ALA is found mainly in plant oils such as flaxseed, soybean, and canola oils. DHA and EPA are found in fish and other seafood. There are also studies which link DHA and the development of the retina (eyes) and brain in children. EPA and DHA are the most important in controlling the inflammation related to dry eyes.

A high Omega-3 meal idea

There are lots of great recipe ideas online which can deliver an increase in Omega-3 into your body. Here is a simple mid-week meal idea from the Dry Eye Zone® using Dry Omega Liquid.

Fish recipes

Mackerel salad (enough for 2)

3 tbsp of Dry Omega Liquid

2 tbsp of olive oil

2 tbsp of lemon juice

1 tsp of Dijon mustard

½ tsp of salt

½ tsp black pepper

2 mackerel fillets

8 small new potatoes (boiled)

1 tbsp flaxseeds

Bag of mixed leaves

To make the dressing: mix in a jar and shake or with a small whisk the Dry Omega, olive oil, lemon juice, mustard, salt and pepper.

Place all the leaves in a large bowl with the flaxseeds, the potatoes quartered and the mackerel. The mackerel needs to be flaked keeping any skin as this is a rich source of Omega-3 oils. Pour the dressing over and mix so that all the leaves are covered.

Your meal is now ready to serve – delicious and part of a holistic approach to dry eye management.

Share your dry eye busting menu ideas with the Dry Eye Zone on social media.

If you are experiencing dry, tired feeling eyes then you should ask the advice of your eye care professional.


Molina-Leyva I, Molina-Leyva A, Riquelme-Gallego B, Cano-Ibáñez N, García-Molina L, Bueno-Cavanillas A. Effectiveness of Mediterranean Diet Implementation in Dry Eye Parameters: A Study of PREDIMED-PLUS Trial. Nutrients. 2020 May 1;12(5):1289. doi: 10.3390/nu12051289. PMID: 32369989; PMCID: PMC7282256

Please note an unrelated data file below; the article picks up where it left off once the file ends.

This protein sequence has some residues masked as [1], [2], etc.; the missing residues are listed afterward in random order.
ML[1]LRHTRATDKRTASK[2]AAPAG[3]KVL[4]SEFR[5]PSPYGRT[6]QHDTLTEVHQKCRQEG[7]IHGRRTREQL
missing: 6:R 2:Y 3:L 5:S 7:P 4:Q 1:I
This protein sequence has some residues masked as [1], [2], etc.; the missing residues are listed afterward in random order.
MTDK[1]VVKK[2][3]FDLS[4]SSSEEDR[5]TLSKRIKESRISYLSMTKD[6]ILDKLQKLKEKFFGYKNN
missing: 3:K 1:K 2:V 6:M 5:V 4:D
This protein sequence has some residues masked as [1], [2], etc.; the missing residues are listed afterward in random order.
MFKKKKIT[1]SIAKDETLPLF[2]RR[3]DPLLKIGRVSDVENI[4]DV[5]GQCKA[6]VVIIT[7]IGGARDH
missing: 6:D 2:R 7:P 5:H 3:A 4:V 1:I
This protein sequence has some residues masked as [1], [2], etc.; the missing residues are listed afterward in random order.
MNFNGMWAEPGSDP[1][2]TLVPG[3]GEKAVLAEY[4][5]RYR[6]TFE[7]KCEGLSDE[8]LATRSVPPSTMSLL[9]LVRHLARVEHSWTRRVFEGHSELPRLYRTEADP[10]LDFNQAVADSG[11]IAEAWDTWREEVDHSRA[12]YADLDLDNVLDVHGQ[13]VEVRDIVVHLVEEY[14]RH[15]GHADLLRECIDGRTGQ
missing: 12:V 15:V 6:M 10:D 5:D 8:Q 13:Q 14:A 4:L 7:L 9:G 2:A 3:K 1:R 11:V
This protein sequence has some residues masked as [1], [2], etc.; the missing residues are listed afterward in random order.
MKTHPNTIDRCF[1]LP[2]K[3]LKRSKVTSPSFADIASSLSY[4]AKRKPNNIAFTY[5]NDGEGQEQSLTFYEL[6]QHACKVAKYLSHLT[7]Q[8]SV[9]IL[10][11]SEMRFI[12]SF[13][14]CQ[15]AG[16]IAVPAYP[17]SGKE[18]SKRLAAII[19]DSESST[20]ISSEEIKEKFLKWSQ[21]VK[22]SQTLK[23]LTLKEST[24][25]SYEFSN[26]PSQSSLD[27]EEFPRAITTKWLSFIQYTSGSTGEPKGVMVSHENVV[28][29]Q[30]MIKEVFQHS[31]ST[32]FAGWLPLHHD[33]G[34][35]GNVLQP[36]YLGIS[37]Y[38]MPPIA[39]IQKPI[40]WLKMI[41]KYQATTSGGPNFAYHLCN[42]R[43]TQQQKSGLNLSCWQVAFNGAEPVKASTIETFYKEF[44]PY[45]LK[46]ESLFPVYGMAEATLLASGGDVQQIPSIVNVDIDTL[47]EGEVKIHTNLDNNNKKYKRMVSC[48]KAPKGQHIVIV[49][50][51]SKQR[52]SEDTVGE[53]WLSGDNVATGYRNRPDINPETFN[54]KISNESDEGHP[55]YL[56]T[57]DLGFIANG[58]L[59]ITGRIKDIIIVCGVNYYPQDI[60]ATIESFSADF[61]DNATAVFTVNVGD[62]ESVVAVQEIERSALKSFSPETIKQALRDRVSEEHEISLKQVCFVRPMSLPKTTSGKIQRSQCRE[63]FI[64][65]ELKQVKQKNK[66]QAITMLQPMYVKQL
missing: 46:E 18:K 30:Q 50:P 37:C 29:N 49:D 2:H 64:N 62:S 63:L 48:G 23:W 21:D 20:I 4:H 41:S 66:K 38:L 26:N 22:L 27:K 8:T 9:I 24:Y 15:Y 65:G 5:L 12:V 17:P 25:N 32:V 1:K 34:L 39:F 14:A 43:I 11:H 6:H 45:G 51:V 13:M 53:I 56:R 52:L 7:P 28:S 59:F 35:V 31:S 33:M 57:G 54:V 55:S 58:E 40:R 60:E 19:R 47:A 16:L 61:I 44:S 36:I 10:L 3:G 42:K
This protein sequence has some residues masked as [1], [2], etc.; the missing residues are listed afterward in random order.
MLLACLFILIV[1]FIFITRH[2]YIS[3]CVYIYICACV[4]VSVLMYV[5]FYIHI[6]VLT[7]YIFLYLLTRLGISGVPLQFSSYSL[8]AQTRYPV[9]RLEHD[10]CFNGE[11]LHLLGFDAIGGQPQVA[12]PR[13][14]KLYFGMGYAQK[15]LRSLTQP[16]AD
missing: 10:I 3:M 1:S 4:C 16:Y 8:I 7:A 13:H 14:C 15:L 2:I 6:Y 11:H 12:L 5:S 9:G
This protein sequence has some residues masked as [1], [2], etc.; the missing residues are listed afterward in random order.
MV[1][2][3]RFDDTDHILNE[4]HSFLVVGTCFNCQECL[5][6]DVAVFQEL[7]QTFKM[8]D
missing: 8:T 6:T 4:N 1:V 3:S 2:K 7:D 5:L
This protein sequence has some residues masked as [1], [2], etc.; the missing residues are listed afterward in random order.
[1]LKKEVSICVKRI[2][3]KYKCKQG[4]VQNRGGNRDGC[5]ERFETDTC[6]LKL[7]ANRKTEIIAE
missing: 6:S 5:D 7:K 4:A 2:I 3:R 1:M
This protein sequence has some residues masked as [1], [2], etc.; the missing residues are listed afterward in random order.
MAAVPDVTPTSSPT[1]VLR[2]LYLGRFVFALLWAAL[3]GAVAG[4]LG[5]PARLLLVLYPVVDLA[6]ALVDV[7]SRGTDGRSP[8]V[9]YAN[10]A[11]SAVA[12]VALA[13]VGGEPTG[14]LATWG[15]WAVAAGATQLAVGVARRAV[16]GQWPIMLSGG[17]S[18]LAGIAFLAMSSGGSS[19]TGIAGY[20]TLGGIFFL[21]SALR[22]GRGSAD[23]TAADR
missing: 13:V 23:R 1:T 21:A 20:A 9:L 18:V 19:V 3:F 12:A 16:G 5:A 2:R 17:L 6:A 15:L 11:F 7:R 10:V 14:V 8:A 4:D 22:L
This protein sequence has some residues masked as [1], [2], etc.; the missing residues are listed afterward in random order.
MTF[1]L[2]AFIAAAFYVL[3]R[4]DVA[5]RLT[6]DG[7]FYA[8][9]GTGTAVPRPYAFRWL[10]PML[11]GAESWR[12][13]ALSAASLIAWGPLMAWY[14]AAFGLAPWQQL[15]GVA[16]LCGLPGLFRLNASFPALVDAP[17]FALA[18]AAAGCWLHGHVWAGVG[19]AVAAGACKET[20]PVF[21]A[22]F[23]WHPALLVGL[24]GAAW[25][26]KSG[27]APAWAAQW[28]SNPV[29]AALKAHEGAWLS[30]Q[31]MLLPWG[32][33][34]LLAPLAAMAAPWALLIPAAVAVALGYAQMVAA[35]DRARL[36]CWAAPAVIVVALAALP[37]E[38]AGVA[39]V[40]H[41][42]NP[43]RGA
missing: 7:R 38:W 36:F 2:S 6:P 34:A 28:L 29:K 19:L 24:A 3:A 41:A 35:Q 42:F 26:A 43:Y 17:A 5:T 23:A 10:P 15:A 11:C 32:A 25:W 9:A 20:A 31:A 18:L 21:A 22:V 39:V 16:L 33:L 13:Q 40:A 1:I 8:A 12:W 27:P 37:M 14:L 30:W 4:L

Jo YJ, Lee JS. Effects of dietary high dose DHA omega-3 supplement in dry eye with meibomian gland dysfunction. Int J Ophthalmol. 2021 Nov 18;14(11):1700-1706. doi: 10.18240/ijo.2021.11.08. PMID: 34804859; PMCID: PMC8569578.

Giannaccare G, Pellegrini M, Sebastiani S, Bernabei F, Roda M, Taroni L, Versura P, Campos EC. Efficacy of omega-3 fatty acid supplementation for treatment of dry eye disease: a meta-analysis of randomized clinical trials. Cornea. 2019;38(5):565–573.

L. Jones et al. TFOS DEWS II Management and Therapy Report. The Ocular Surface xxx (2017) 580e634

The BBC Food Guide - The best sources of omega-3 By Nicola Shubrook – Registered nutritionist

National Institutes of Health – Office of Dietary Supplements

Harvard School of Public Health. The Nutrition Source.

British Dietary Association. The Association of British Dietitians.

Simopoulos, A.P. 2002. Omega-3 fatty acids in inflammation and autoimmune diseases. Journal of the American College of Nutrition, 21, (6) 495-505 available from: PM:12480795

Cheatham, C.L., Colombo, J., & Carlson, S.E. 2006. N-3 fatty acids and cognitive and visual acuity development: methodologic and conceptual considerations. American Journal of Clinical Nutrition, 83, (6 Suppl) 1458S-1466S available from: PM:16841855

The best sources of omega-3 by Nicola Shubrook – Registered nutritionist.